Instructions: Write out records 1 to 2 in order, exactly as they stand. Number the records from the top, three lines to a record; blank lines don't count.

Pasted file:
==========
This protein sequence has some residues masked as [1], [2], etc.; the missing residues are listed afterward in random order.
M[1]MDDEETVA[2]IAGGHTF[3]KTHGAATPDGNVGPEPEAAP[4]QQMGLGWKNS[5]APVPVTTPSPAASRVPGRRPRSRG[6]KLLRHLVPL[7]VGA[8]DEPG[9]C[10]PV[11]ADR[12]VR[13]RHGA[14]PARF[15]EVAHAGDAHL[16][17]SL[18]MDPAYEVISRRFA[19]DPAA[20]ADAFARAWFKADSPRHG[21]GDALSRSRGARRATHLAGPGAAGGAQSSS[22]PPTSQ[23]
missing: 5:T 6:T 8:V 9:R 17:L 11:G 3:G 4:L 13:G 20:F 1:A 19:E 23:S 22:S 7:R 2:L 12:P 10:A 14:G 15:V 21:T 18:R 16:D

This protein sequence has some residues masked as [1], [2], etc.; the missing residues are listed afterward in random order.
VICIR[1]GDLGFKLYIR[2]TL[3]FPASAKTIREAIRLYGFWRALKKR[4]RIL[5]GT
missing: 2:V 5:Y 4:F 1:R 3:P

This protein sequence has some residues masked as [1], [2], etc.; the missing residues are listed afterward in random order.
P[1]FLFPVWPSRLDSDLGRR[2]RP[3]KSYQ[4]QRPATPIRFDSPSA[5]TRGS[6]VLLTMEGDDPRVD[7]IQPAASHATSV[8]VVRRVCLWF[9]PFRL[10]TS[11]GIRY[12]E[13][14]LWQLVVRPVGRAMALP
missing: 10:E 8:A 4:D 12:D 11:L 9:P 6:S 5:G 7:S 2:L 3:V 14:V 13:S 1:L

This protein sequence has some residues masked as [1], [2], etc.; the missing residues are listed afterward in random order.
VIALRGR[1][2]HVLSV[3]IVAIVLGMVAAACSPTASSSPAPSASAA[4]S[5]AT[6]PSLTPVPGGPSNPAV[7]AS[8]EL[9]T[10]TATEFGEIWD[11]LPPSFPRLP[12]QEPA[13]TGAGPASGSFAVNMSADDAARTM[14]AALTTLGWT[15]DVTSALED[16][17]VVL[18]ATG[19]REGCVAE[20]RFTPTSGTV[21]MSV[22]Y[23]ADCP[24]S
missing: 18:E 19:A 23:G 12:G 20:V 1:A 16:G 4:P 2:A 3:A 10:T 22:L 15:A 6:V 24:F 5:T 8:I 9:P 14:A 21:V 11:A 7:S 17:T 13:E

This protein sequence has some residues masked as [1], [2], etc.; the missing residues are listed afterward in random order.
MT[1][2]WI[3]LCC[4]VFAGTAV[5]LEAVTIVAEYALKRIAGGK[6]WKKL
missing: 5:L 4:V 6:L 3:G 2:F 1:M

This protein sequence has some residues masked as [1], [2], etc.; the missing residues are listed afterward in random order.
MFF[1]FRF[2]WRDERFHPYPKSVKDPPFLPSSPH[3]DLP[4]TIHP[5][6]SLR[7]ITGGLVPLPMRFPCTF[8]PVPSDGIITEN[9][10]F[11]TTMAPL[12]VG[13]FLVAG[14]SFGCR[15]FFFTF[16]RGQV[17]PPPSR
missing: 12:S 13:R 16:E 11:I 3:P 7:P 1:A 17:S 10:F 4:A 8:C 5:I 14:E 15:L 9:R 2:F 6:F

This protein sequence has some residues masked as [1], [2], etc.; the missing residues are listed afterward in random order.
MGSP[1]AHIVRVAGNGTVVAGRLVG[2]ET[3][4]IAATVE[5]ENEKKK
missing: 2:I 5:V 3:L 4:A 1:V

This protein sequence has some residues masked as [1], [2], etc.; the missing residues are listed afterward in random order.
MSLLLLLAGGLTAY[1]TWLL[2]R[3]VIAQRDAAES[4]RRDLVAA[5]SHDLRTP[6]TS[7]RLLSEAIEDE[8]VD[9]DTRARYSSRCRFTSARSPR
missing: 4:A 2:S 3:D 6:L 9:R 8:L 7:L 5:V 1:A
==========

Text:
This protein sequence has some residues masked as [1], [2], etc.; the missing residues are listed afterward in random order.
M[1]MDDEETVA[2]IAGGHTF[3]KTHGAATPDGNVGPEPEAAP[4]QQMGLGWKNS[5]APVPVTTPSPAASRVPGRRPRSRG[6]KLLRHLVPL[7]VGA[8]DEPG[9]C[10]PV[11]ADR[12]VR[13]RHGA[14]PARF[15]EVAHAGDAHL[16][17]SL[18]MDPAYEVISRRFA[19]DPAA[20]ADAFARAWFKADSPRHG[21]GDALSRSRGARRATHLAGPGAAGGAQSSS[22]PPTSQ[23]
missing: 5:T 6:T 8:V 9:R 17:L 11:G 3:G 4:L 13:G 20:F 1:A 19:E 23:S 22:S 7:R 2:L 12:P 10:A 14:G 15:V 21:T 18:R 16:D

This protein sequence has some residues masked as [1], [2], etc.; the missing residues are listed afterward in random order.
VICIR[1]GDLGFKLYIR[2]TL[3]FPASAKTIREAIRLYGFWRALKKR[4]RIL[5]GT
missing: 2:V 5:Y 4:F 1:R 3:P